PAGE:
• LGUs urged to tap P1-B survival fund


    Philippines is one of the most vulnerable countries to climate change yet it took Malacañang three years to finish the implementing rules and regulations (IRR) of a law that provides local government units (LGUs) the needed funding to implement programs and construct infrastructure to make them resilient.

    Senator Francis Escudero said the People’s Survival Fund (PSF) was established by virtue of RA 10174 which was enacted into law in 2012.

    The special fund can be used for the financing of adaptation programs and projects based
    on climate change action plans of local government units and communities. It can finance adaptation activities in the areas of water resources management, land management, agriculture and fisheries, health, infrastructure development, fragile ecosystems, and integrated coastal zone management.

    Congress earmarked P1 billion for PSF in the spending program of the National Disaster Risk Reduction and Management Council (NDRRMC) this year but as of June 30, no releases have been made from the PSF because of the absence of IRR.

    It was only recently that Malacañang announced that it already finalized the IRR.

    With the expected release of the PSF, Escudero called on the Climate Change Commission (CCC) to immediately disseminate the criteria for funding climate change adaptation proposals to guide LGUs in their efforts to access the P1-billion fund.

    Escudero, the chairman of the Senate committee on environment and natural resources, also advised LGUs to start thinking of measures that will address extreme weather events in their areas and the impact of climate change on residents.

    He noted that aside from asking for funding to procure boats and life vests, LGUs should also come up with proposals for long-term programs that will mitigate the impacts of typhoons and other natural calamities.

    The senator said LGUs could seek funding to map their municipalities and cities to see which parts are most vulnerable to flooding, landslides and other extreme weather events. They can also make projections on temperature changes and rainfall.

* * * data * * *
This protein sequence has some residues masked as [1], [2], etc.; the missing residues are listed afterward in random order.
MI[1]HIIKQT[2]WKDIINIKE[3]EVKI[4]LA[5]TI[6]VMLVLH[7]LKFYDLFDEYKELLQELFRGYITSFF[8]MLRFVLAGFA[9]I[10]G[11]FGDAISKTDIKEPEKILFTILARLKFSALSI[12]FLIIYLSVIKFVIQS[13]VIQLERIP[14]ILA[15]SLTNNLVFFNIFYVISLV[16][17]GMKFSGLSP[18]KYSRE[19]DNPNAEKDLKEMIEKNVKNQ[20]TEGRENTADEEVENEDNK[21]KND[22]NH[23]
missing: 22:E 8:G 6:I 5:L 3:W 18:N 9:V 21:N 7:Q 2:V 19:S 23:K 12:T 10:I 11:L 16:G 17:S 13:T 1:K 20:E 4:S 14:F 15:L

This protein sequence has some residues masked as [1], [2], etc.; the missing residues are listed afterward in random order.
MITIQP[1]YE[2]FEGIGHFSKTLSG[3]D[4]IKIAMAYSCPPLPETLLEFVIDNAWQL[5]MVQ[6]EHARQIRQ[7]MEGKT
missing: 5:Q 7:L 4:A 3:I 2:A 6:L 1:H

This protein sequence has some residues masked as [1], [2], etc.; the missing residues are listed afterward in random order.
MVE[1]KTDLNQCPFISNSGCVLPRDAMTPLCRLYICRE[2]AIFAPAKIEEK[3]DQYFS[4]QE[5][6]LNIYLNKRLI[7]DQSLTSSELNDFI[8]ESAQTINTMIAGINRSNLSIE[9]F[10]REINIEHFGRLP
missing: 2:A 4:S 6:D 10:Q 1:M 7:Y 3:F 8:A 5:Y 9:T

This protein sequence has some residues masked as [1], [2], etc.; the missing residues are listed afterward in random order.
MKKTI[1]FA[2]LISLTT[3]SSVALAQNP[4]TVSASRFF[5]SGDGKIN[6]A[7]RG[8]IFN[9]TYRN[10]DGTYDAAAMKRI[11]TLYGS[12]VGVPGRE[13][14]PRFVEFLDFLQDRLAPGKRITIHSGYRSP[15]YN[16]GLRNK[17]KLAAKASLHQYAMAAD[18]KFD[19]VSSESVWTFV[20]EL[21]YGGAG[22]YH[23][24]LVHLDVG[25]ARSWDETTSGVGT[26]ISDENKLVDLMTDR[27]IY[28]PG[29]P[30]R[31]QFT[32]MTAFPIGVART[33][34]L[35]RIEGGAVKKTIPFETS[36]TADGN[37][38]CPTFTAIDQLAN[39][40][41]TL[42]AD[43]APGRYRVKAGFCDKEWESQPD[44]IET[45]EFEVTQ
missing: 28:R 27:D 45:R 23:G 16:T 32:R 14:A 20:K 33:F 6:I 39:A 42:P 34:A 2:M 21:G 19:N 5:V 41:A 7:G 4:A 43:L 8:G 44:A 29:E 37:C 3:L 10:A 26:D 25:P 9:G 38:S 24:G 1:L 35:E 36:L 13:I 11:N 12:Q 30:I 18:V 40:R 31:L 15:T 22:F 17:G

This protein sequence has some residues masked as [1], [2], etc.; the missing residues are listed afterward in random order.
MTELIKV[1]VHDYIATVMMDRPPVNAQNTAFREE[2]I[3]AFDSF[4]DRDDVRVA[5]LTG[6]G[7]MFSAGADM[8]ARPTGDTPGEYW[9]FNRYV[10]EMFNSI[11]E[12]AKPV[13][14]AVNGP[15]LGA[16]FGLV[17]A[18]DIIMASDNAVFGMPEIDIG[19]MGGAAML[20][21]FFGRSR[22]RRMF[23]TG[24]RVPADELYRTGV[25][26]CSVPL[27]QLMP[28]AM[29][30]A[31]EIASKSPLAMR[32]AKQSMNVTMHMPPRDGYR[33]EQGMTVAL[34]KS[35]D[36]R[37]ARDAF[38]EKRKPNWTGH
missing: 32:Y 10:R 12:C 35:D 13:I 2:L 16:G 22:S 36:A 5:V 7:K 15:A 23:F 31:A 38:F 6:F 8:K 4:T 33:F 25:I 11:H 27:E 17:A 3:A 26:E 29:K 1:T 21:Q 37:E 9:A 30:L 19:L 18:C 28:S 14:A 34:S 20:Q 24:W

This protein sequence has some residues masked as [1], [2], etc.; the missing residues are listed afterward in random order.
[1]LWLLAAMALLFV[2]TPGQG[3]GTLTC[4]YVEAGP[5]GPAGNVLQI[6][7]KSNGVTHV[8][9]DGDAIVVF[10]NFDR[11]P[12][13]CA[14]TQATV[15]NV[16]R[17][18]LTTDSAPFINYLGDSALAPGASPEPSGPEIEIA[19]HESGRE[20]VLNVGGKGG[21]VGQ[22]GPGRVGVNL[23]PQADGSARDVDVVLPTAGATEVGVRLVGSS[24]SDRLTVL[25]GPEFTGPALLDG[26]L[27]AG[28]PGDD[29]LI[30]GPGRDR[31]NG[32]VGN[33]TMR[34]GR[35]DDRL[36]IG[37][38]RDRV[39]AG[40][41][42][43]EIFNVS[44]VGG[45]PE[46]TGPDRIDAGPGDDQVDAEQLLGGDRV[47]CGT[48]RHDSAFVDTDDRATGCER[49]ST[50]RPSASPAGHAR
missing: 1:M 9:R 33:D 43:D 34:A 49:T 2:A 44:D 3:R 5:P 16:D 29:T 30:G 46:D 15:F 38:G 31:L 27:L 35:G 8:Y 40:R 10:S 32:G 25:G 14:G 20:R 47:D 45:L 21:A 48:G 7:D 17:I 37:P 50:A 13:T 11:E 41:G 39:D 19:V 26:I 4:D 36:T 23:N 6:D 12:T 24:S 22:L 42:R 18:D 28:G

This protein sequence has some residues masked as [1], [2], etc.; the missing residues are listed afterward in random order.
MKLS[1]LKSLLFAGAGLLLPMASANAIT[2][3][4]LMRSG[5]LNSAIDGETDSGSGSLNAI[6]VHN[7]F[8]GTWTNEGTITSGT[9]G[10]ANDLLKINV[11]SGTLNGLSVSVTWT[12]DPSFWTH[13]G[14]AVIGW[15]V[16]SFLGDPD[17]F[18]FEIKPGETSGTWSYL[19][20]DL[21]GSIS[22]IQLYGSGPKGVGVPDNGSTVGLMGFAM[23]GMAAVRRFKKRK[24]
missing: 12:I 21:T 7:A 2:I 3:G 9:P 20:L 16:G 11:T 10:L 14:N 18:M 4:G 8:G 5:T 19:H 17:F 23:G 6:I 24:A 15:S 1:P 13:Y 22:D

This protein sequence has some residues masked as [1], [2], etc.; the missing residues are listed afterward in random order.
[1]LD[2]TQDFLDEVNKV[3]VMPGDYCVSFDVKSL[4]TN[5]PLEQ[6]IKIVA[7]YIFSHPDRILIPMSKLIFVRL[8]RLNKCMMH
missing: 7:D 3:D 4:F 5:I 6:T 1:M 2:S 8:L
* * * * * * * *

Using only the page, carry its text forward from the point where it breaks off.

“We need to establish reliable information about the vulnerability of different areas and sectors to climate change. This will guide all future infrastructure development projects, reforestation efforts and livelihood initiatives,” he said.

    The Department of Environment and Natural Resources (DENR) said 84 percent of 81 provinces in the country are vulnerable to rain-induced landslides.

    This covers more than 102,000 square kilometers of the provincial land, or an area 159 times the size of Metro Manila.


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    1 Comment

    1. It seems like most of the problems of this country, today, are now being blamed on this administration. But, if we will all look back, our environmental problems have started way back more than 7 decades ago. And probably, most of the officials of this administration were not even born yet. The illegal logging and mining that have devastated our land were the classic examples of how irresponsible the past administrations had been. But lucky for them, those who saw what they did, were no longer around. I could hardly wait to see what the next administration will do. I just hope that I am still around to witness it.